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Evaluation of a romifidine constant rate infusion protocol with or without butorphanol for dentistry and ophthalmologic procedures in standing horses


Marly, Charlotte; Bettschart-Wolfensberger, R; Nussbaumer, Paeivi; Moine, Sebastien; Ringer, S K (2014). Evaluation of a romifidine constant rate infusion protocol with or without butorphanol for dentistry and ophthalmologic procedures in standing horses. Veterinary Anaesthesia and Analgesia, 41(5):491-497.

Abstract

Objective: To compare the clinical usefulness of constant rate infusion (CRI) protocols of romifidine with or without butorphanol for sedation of horses.
Study design: Prospective ‘blinded’ controlled trial using block randomization.
Animals: Forty healthy Freiberger stallions.
Methods: The horses received either intravenous (IV) romifidine (loading dose: 80 μg kg−1; infusion: 30 μg kg−1 hour−1) (treatment R, n = 20) or romifidine combined with butorphanol (romifidine loading: 80 μg kg−1; infusion: 29 μg kg−1 hour−1, and butorphanol loading: 18 μg kg−1; infusion: 25 μg kg−1 hour−1) (treatment RB, n = 20). Twenty-one horses underwent dentistry and ophthalmic procedures, while 19 horses underwent only ophthalmologic procedure and buccal examination. During the procedure, physiologic parameters and occurrence of head/muzzle shaking or twitching and forward movement were recorded. Whenever sedation was insufficient, additional romifidine (20 μg kg−1) was administered IV. Recovery time was evaluated by assessing head height above ground. At the end of the procedure, overall quality of sedation for the procedure was scored by the dentist and anaesthetist using a visual analogue scale. Statistical analyses used two-way anova or linear mixed models as relevant.
Results: Sedation quality scores as assessed by the anaesthetist were R: median 7.55, range: 4.9–9.0 cm, RB: 8.8, 4.7–10.0 cm, and by the dentist R: 6.6, 3.0–8.2 cm, RB: 7.9, 6.6–8.8 cm. Horses receiving RB showed clinically more effective sedation as demonstrated by fewer poor scores and a tendency to reduced additional drug requirements. More horses showed forward movement and head shaking in treatment RB than treatment R. Three horses (two RB, one R) had symptoms of colic following sedation.
Conclusions and clinical relevance: The described protocols provide effective sedation under clinical conditions but for dentistry procedures, the addition of butorphanol is advantageous.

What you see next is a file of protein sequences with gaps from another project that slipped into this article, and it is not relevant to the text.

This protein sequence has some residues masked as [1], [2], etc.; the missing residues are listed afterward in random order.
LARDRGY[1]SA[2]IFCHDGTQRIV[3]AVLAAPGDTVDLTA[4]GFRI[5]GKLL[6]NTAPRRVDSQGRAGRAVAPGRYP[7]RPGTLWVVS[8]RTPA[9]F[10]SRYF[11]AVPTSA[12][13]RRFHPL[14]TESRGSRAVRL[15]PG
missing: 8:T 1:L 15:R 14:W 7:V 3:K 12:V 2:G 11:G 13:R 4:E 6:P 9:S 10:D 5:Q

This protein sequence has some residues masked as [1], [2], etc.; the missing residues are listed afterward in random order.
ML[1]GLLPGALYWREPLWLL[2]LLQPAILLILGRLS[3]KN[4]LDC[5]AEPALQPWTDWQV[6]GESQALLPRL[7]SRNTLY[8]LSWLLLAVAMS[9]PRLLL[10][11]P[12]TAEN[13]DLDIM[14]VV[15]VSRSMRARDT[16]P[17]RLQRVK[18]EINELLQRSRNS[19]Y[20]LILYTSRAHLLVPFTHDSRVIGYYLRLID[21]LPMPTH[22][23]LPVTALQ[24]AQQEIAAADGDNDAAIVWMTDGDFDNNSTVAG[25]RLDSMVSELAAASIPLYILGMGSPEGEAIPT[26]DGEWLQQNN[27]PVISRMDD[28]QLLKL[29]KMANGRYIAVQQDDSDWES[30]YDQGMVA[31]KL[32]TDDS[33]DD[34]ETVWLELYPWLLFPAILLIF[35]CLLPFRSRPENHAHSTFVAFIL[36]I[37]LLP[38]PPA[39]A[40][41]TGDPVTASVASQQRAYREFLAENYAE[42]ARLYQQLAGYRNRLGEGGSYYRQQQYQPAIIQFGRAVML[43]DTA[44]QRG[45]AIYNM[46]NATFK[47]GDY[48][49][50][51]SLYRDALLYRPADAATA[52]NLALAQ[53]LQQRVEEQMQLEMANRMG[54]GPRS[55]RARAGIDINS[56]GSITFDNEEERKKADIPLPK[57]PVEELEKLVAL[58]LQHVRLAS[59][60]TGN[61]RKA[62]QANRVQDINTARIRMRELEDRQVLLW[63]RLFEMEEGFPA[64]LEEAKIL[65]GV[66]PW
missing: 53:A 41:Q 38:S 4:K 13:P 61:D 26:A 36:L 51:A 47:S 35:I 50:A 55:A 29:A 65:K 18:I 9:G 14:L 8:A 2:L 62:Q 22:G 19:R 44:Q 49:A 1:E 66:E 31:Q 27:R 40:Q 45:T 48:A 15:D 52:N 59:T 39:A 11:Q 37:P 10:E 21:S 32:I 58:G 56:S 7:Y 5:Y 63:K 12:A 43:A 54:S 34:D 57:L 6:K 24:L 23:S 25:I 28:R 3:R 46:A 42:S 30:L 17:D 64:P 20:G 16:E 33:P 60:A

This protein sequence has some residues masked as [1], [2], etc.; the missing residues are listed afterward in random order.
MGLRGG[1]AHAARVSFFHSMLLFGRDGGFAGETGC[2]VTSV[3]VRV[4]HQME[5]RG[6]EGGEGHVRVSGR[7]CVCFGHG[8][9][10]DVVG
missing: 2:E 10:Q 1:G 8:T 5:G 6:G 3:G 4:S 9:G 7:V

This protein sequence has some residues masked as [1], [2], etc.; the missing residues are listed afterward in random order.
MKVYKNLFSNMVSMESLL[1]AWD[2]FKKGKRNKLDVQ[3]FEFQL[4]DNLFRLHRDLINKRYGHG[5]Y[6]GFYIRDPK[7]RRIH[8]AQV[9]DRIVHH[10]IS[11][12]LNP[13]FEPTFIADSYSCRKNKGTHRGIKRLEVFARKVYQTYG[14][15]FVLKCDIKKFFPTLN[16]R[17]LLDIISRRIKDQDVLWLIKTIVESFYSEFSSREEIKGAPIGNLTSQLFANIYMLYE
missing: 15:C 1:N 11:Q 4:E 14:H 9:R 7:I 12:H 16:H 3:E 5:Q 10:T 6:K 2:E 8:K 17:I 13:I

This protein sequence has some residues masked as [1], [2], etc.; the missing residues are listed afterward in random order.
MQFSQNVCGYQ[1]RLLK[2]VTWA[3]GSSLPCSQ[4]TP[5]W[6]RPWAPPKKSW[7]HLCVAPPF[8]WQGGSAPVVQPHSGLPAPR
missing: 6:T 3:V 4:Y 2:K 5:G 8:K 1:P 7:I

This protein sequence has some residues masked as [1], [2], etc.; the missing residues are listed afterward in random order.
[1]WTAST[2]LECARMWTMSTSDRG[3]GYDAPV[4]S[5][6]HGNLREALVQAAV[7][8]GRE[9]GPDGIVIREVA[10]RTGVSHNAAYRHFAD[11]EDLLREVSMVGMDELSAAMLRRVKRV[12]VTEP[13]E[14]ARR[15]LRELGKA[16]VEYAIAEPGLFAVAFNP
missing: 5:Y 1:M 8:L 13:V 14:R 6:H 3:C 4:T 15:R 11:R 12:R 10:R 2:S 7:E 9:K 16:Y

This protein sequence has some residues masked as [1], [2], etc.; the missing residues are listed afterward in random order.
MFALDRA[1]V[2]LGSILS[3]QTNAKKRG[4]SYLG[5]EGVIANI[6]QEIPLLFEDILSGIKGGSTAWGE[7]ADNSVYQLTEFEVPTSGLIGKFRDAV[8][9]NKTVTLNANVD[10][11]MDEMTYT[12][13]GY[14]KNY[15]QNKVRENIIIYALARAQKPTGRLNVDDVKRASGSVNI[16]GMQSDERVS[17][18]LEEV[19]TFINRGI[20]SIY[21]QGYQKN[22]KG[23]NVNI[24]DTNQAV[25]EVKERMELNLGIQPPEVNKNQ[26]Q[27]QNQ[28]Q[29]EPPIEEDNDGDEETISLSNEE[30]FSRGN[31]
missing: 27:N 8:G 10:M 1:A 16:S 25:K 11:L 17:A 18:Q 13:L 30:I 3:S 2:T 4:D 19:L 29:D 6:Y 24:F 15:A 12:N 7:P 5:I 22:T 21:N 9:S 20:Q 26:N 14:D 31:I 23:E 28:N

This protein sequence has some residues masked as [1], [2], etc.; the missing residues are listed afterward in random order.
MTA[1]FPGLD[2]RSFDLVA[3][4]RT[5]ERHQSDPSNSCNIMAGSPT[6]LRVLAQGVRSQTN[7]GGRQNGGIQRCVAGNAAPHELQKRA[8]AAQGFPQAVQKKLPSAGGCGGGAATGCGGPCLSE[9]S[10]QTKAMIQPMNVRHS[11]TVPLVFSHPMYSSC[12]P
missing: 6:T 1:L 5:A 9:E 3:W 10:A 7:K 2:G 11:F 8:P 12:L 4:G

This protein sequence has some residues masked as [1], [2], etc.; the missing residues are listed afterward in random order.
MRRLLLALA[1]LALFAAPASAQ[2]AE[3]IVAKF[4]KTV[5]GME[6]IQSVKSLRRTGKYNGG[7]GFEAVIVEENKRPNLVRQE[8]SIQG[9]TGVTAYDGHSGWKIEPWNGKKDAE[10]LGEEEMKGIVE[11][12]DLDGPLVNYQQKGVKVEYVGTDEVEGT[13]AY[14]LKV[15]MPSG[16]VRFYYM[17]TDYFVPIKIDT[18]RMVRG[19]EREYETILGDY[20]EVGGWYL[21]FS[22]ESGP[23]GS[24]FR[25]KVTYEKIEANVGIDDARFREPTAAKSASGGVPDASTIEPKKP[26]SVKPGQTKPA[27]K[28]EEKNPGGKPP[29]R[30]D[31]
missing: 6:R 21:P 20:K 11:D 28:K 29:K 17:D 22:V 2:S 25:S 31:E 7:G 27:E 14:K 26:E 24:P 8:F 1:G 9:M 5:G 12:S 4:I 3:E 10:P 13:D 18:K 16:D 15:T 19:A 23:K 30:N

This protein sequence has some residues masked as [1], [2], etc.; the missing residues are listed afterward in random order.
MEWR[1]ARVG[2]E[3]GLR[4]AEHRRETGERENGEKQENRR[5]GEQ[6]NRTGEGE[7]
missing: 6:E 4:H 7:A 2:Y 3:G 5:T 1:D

Abstract

Objective: To compare the clinical usefulness of constant rate infusion (CRI) protocols of romifidine with or without butorphanol for sedation of horses.
Study design: Prospective ‘blinded’ controlled trial using block randomization.
Animals: Forty healthy Freiberger stallions.
Methods: The horses received either intravenous (IV) romifidine (loading dose: 80 μg kg−1; infusion: 30 μg kg−1 hour−1) (treatment R, n = 20) or romifidine combined with butorphanol (romifidine loading: 80 μg kg−1; infusion: 29 μg kg−1 hour−1, and butorphanol loading: 18 μg kg−1; infusion: 25 μg kg−1 hour−1) (treatment RB, n = 20). Twenty-one horses underwent dentistry and ophthalmic procedures, while 19 horses underwent only ophthalmologic procedure and buccal examination. During the procedure, physiologic parameters and occurrence of head/muzzle shaking or twitching and forward movement were recorded. Whenever sedation was insufficient, additional romifidine (20 μg kg−1) was administered IV. Recovery time was evaluated by assessing head height above ground. At the end of the procedure, overall quality of sedation for the procedure was scored by the dentist and anaesthetist using a visual analogue scale. Statistical analyses used two-way anova or linear mixed models as relevant.
Results: Sedation quality scores as assessed by the anaesthetist were R: median 7.55, range: 4.9–9.0 cm, RB: 8.8, 4.7–10.0 cm, and by the dentist R: 6.6, 3.0–8.2 cm, RB: 7.9, 6.6–8.8 cm. Horses receiving RB showed clinically more effective sedation as demonstrated by fewer poor scores and a tendency to reduced additional drug requirements. More horses showed forward movement and head shaking in treatment RB than treatment R. Three horses (two RB, one R) had symptoms of colic following sedation.
Conclusions and clinical relevance: The described protocols provide effective sedation under clinical conditions but for dentistry procedures, the addition of butorphanol is advantageous.

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Additional indexing

Item Type:Journal Article, refereed, original work
Communities & Collections:05 Vetsuisse Faculty > Veterinary Clinic > Equine Department
?? 11061 ??
Dewey Decimal Classification:570 Life sciences; biology
630 Agriculture
Language:English
Date:2014
Deposited On:07 Jan 2015 10:14
Last Modified:05 Apr 2016 18:41
Publisher:Wiley-Blackwell Publishing, Inc.
ISSN:1467-2987
Publisher DOI:https://doi.org/10.1111/vaa.12174

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